Cynthia Gibson, a financial advisor, says a community endowment will stimulate and stabilize Sitka’s economy. (Photo by Anne Brice/KCAW)

Sitka will soon have its own community endowment. The Greater Sitka Legacy Fund, a newly formed nonprofit in town, has been chosen as an affiliate of the Alaska Community Foundation to support philanthropy in the area.

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A permanent endowment will give individuals a safe place to invest their money that will go back to supporting the local economy.

Cynthia Gibson is a financial advisor in Sitka, and was one of the key players in the effort. She says Sitkans already give a lot of money to local nonprofits, and that the endowment isn’t meant to take any of that away. Instead, it provides an opportunity for people to keep giving long after they’re gone.

“Accidents happen, boards turn over, people change and grow and retire and die, things happen,” she said. “So, we wanted to ensure that the money given today was going to always be for this purpose. Always giving back in perpetuity, which means that, yes, you might give a dollar today, but a percentage of the dollar will be put back into our community every year, indefinitely.”

Gibson says it’ll also allow for more planned giving. Instead of reaching into your pockets right now, you can decide which assets or real estate you’d like to donate.

“You can do that while you’re living, or make it a part of your will or your beneficiary,” said Gibson. “We can be listed as a beneficiary on accounts – the fund can be listed as a beneficiary on accounts. Or tax planning. A lot of times, people have assets that have appreciated or they don’t want to deal with, and we can take those in, whether stocks, bonds, or even real estate.”

The Rasmuson Foundation — Alaska’s largest and most well-known philanthropy organization — has offered to give $50 thousand dollars as an initial investment to the fund. It has also given the same opportunity to three other places that the Alaska Community Foundation chose as affiliates — Kodiak, Ketchikan and Fairbanks.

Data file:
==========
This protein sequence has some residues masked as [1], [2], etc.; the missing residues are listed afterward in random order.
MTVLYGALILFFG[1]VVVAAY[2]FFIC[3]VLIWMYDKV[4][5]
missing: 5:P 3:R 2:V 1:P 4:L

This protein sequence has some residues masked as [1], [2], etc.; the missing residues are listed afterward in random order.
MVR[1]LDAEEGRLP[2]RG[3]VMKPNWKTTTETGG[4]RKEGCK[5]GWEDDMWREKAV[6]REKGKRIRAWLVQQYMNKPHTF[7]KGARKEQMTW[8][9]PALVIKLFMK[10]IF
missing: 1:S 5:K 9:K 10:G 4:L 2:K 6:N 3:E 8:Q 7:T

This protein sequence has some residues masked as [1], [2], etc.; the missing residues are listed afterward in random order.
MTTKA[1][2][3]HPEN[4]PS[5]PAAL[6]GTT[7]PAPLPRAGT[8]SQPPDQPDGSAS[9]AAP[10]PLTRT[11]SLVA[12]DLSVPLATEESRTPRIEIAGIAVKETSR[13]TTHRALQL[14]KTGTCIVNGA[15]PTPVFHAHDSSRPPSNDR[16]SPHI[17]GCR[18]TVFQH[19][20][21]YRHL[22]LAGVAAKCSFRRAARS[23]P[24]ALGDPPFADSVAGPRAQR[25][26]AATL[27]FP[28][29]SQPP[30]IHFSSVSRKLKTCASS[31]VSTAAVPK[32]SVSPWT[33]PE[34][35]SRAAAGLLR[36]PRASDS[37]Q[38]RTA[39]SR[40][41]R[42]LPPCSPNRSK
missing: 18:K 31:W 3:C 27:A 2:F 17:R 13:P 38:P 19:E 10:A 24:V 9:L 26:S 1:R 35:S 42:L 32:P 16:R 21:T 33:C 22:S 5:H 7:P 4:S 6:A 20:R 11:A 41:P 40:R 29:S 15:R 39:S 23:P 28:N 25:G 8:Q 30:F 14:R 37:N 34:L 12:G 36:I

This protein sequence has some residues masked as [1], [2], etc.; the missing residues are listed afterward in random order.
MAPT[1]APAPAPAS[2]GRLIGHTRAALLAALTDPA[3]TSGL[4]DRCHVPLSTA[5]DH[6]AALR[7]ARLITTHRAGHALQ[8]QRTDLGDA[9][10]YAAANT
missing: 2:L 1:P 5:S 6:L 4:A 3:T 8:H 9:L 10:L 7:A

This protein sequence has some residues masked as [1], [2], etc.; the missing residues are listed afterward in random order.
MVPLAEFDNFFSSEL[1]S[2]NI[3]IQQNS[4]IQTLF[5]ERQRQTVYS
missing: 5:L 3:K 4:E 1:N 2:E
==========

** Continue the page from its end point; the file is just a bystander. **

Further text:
But before Rasumson sends its money to to Sitka, the local Legacy Fund must raise $25 thousand dollars within one year. It also has to set up a board that will take applications and disperse the money throughout the community.

Nonprofits can apply for funding, and so can other individuals or groups working on projects that would impact the community in some positive way.

“The reason we wanted to do this is for continued diversification of income in the community and stability,” said Gibson. “A lot of people have a big heart for Sitka for a lot of reasons and what a great way to be able to say, ‘thank you’ or ‘you’re important to me’ is to leave a piece of your legacy behind.”

The Greater Sitka Legacy Fund will be holding an informational meeting for the public on March 4 at 5:30pm at Harrigan Centennial Hall.

If you would like to know more before then, you can call Willow Moore at Brave Heart Volunteers: 747-4600, Connie Sipe at 747-6960, or Cyndy Gibson at 738-0655.